Teachers Are Role Models

“I want to eat healthier, Miss,” my student said. “I eat too much fast food.”


“Go to the farmer’s market, or to the store. Don’t buy Pop Tarts.” Our farmer’s markets aren’t what they used to be. They used to be a few stalls with carrots and broccoli. Now, they’re everything from the basic organic foods to things that’d keep a foodie busy for a month.

“I don’t know what to buy.” She needed ideas.

“Asparagus is in season–”

“No! That’s gross. It’s slimy.”

“Only if it’s canned,” I told her. “Cooked it fresh with some garlic and…”

“No!” This was going to be a tough sell.

“How about some green beans with–”

“Eewww…I don’t eat green beans.” A crowd was gathering to see who would win The Battle of the Veggies. I’d need to think quick and come up with a good suggestion. I never lose.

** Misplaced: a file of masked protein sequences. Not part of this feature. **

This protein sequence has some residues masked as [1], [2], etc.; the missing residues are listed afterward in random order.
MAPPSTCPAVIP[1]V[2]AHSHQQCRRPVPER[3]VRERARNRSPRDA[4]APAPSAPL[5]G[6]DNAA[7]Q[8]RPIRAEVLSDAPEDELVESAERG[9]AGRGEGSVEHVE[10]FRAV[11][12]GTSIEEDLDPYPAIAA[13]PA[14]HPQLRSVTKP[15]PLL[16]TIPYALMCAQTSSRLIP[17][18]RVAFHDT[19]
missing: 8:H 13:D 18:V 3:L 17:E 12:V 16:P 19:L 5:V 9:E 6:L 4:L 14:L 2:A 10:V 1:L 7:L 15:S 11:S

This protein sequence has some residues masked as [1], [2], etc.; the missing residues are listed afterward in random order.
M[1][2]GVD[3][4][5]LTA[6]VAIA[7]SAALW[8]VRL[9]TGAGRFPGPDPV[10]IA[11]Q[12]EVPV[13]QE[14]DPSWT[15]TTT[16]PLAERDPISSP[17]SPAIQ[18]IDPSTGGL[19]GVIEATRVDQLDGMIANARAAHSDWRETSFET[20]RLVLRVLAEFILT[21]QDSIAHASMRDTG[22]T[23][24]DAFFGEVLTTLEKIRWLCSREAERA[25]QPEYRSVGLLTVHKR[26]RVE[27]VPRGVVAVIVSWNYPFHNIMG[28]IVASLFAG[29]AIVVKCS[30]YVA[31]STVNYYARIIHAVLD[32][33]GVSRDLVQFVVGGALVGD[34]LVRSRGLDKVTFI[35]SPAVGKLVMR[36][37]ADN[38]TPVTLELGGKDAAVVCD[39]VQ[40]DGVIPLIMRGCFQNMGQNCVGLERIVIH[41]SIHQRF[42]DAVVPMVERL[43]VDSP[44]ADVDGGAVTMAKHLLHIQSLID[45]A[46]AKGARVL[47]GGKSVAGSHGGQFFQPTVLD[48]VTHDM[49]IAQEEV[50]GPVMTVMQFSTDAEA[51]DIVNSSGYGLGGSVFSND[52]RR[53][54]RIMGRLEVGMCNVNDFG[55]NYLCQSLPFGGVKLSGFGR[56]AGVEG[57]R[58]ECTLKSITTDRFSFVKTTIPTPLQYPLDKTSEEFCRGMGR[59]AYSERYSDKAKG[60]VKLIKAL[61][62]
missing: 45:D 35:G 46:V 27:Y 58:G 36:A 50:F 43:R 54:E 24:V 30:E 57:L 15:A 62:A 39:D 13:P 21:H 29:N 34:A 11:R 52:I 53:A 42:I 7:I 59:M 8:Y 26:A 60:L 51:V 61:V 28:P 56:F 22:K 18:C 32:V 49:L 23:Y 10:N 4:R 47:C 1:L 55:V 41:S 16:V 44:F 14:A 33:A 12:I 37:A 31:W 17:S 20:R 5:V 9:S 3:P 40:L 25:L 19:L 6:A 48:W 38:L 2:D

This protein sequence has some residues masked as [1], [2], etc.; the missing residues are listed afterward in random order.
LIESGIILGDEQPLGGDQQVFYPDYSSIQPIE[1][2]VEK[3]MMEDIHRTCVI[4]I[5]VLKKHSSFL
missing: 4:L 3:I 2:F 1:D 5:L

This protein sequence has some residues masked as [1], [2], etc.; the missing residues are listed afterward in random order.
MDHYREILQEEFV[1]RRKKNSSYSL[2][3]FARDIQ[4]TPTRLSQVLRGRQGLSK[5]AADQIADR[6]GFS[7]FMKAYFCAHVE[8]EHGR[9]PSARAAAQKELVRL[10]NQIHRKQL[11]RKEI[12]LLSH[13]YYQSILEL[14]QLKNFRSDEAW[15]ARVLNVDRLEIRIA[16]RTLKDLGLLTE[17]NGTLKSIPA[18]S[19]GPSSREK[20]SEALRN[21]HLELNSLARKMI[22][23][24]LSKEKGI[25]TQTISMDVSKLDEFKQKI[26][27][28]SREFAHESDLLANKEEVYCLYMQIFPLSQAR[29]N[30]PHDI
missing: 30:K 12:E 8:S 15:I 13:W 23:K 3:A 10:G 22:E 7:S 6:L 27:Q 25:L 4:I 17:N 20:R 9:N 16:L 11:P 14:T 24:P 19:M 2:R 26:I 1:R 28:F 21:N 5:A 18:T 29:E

“Oh, I got one,” I said. “How about some Doritos with a side of french fries?”

Game, point, match. Victory for me.

“Healthy living is a lifestyle,” I told the group forming. “It’s not because I live in the forest. I used to live under the airport. I choose to be this way.”

I choose to be this way…Teachers are role models.


Teachers, like famous athletes or rock stars, don’t sign on to be role models. We sign up to teach. Role model is the default, though. People get nervous about this. I’ve known many teachers who lived well outside their teaching communities so they could “have some space.” Now that we’re digital, the line between public and private has blurred further.

I think of all the teachers I looked up to–in some cases venerated. As an adult, I know no person’s a saint. I know some of my teachers probably used the “f” word in their lifetime and weren’t immune to a tirade or a social gathering of the Roman style once in a while.

Read More…

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